For me, the Christian Sabbath is God’s gift to his people; a day of rest to engage uniquely with the LORD and all that he has provided that gives life and refreshment; a day of reconnection, remembrance, revival, refreshment, and refocusing; a set apart day of the week, given to Christ’s followers that they might live a holy, rest-filled life of worship. It involves stopping the “to do list” and the taskmaster’s drumbeat of “it’s never enough.” This day’s tone and pace and content … and purpose are all set by the Lord of the Sabbath, who went about doing good, even on the Sabbath, and who desires mercy not sacrifice and brought to us a new measure of liberty, grace, new creation life … and rest.
Of course, I want my entire week to be lived out in rest. Sabbath helps me do so. Of course, I want all 52 weeks of the year to have this same tone. As I think about Sabbath, my prayers tend to be something like this: LORD, help me to leave the normal and enter the holy, setting aside, habitually but not legalistically, a portion of each day, week, and year to rest so that I might in a special way commune with you and feed from you — your Word, your presence, your Creation, Christ in others — so that my entire life may rest in and live from your finished work.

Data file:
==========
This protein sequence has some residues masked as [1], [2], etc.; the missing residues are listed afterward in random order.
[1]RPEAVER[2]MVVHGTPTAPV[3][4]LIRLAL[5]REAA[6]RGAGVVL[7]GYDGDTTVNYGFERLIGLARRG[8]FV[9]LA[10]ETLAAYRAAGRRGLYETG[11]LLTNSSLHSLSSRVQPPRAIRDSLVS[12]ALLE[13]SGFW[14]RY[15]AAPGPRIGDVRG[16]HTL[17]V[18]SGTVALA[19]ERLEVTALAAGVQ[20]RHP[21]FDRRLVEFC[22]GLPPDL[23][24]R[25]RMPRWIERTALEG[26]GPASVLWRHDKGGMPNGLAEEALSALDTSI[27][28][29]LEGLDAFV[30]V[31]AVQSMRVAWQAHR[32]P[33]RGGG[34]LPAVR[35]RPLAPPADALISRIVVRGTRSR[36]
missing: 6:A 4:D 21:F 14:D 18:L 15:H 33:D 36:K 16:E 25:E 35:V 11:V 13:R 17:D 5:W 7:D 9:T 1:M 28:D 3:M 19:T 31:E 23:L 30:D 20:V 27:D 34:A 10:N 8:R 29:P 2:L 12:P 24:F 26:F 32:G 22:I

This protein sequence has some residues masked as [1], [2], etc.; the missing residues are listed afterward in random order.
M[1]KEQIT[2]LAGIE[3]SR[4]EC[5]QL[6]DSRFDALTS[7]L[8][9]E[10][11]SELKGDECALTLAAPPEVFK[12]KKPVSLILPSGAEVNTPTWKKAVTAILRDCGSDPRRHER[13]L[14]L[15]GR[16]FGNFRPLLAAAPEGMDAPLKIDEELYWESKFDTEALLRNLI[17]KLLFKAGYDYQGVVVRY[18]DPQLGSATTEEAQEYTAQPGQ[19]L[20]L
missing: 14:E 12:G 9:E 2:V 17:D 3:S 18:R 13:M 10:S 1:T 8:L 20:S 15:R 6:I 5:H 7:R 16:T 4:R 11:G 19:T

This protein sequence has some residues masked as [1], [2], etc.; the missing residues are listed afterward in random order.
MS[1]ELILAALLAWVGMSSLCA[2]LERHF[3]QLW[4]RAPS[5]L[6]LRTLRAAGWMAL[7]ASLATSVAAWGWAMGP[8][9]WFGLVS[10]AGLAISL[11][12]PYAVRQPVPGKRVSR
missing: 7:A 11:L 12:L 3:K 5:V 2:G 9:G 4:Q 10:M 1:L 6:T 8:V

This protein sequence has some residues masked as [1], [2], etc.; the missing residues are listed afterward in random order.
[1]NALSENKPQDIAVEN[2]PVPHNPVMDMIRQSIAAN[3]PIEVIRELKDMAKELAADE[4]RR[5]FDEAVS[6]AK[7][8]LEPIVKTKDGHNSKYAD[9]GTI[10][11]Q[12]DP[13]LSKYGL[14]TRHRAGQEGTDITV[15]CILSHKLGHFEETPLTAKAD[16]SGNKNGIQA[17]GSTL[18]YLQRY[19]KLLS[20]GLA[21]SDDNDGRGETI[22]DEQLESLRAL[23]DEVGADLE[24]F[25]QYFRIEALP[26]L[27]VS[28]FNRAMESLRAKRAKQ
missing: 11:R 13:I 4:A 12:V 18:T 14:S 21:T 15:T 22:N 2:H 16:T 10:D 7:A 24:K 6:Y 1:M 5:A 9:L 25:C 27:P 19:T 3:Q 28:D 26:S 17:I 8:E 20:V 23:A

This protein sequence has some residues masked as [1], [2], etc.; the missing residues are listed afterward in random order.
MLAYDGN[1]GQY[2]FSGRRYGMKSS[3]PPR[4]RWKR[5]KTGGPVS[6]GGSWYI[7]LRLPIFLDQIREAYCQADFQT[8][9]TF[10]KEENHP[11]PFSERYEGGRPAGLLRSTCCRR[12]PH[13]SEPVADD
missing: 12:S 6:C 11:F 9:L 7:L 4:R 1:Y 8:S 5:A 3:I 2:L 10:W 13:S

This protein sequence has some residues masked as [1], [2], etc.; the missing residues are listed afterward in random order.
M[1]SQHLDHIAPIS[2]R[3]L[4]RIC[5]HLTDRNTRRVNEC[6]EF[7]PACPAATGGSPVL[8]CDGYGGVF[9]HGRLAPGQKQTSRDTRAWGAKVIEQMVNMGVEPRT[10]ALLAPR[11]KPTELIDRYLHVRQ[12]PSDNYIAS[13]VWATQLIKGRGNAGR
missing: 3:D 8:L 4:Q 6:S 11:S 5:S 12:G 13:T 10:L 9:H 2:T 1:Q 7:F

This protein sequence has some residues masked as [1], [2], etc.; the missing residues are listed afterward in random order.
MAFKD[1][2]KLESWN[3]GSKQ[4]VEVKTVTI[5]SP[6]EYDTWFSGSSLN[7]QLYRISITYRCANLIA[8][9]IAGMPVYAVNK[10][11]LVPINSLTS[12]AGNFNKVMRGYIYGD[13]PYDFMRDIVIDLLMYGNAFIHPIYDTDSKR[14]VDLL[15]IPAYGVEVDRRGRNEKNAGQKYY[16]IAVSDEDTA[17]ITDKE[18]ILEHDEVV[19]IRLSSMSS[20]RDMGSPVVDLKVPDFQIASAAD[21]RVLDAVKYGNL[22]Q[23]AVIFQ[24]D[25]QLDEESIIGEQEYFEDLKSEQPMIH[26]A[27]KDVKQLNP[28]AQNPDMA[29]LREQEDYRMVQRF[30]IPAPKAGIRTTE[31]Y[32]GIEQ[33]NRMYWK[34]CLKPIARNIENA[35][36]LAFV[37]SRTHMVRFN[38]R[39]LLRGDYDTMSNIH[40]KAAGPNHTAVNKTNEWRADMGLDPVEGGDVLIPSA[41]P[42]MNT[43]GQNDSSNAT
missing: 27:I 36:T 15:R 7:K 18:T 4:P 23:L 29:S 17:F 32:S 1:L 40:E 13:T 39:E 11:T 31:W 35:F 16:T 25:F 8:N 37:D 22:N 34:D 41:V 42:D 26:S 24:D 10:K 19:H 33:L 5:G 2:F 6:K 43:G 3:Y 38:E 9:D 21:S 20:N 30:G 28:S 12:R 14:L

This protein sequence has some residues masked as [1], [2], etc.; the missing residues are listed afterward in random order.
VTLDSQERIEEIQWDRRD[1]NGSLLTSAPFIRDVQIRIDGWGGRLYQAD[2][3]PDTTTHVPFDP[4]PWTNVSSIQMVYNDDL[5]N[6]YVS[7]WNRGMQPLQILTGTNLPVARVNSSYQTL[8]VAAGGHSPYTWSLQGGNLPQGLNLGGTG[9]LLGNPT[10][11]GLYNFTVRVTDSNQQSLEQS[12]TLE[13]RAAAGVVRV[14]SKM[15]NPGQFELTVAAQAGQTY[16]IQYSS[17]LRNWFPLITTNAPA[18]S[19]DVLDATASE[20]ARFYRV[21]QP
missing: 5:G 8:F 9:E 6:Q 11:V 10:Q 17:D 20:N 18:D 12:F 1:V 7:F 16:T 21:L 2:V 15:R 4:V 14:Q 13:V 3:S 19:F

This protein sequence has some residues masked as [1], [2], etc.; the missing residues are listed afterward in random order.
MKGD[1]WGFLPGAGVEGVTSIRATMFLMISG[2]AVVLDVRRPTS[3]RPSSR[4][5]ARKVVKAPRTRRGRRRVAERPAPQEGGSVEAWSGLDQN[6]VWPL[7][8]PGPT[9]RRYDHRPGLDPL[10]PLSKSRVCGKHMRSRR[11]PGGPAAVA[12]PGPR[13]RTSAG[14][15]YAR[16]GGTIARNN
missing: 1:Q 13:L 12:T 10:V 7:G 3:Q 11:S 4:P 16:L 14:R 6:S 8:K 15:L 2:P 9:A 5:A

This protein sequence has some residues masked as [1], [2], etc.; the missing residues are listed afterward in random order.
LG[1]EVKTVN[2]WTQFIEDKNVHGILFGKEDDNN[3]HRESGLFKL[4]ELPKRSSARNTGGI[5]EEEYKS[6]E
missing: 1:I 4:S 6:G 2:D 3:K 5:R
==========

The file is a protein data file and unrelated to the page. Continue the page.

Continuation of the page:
For this pastor, Sundays represent privilege but not rest: the unique opportunity, not given to many, to serve God’s beloved people. Therefore, my “Sunday” normally falls on another day.
Here’s a recent post from Ruth Haley Barton that skillfully joins into the above thoughts. Both pastors and those who pray for them should find it helpful. Ruth is part of The Transforming Center. Their goal? “Strengthening the souls of pastors, Christian leaders, and the congregations and organizations they serve.”
The above linked blog post is summed up well by Palmer, founder and Senior Partner of the Center for Courage & Renewal:
A leader is a person who must take special responsibility for what’s going on inside him/herself, inside his or her consciousness, lest the act of leadership do more harm than good. – Parker Palmer